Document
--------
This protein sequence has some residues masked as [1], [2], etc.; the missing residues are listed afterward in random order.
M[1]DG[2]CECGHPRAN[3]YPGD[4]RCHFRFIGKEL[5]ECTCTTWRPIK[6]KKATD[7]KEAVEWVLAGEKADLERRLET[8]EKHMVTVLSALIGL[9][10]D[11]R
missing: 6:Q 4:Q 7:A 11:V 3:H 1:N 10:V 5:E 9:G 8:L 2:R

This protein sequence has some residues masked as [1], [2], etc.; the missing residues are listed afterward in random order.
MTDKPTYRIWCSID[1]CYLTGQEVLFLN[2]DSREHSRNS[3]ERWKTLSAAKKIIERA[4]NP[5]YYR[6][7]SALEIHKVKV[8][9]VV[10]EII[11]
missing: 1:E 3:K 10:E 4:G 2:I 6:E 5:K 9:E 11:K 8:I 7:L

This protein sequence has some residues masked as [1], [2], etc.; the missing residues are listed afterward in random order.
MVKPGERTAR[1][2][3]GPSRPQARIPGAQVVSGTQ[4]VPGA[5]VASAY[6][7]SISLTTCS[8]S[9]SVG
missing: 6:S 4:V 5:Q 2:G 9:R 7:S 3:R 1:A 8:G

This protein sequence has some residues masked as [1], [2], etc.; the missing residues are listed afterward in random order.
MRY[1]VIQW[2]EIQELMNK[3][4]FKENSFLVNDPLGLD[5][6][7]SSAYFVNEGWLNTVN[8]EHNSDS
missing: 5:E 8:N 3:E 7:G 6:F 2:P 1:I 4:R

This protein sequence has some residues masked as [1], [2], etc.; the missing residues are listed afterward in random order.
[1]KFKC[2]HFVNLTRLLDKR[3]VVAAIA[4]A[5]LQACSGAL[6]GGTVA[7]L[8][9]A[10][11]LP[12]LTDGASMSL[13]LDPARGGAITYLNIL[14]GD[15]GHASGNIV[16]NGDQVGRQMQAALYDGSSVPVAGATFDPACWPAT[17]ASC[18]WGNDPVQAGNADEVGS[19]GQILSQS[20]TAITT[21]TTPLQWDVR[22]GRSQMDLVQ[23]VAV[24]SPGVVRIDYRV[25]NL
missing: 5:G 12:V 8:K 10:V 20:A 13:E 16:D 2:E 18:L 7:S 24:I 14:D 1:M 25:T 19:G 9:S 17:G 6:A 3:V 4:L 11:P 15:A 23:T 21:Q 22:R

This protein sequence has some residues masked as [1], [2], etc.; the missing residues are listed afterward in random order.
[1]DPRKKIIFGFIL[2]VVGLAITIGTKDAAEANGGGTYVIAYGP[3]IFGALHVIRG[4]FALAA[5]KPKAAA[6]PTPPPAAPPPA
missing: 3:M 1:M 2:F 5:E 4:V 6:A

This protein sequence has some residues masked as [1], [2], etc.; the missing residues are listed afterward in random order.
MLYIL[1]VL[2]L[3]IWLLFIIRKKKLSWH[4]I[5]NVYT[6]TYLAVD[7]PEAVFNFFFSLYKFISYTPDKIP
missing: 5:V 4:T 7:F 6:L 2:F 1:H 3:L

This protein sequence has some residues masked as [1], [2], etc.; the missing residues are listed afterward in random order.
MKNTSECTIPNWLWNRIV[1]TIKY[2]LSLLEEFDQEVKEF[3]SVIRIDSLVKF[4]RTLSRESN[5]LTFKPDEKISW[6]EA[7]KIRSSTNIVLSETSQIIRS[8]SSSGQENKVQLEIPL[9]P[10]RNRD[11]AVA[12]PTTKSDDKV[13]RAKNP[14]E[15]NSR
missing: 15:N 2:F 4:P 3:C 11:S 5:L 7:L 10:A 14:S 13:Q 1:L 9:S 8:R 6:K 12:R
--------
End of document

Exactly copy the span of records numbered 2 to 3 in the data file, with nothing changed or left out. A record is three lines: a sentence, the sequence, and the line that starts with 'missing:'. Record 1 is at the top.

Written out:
This protein sequence has some residues masked as [1], [2], etc.; the missing residues are listed afterward in random order.
MTDKPTYRIWCSID[1]CYLTGQEVLFLN[2]DSREHSRNS[3]ERWKTLSAAKKIIERA[4]NP[5]YYR[6][7]SALEIHKVKV[8][9]VV[10]EII[11]
missing: 1:E 3:K 10:E 4:G 2:I 6:E 5:K 9:E 11:K 8:I 7:L

This protein sequence has some residues masked as [1], [2], etc.; the missing residues are listed afterward in random order.
MVKPGERTAR[1][2][3]GPSRPQARIPGAQVVSGTQ[4]VPGA[5]VASAY[6][7]SISLTTCS[8]S[9]SVG
missing: 6:S 4:V 5:Q 2:G 9:R 7:S 3:R 1:A 8:G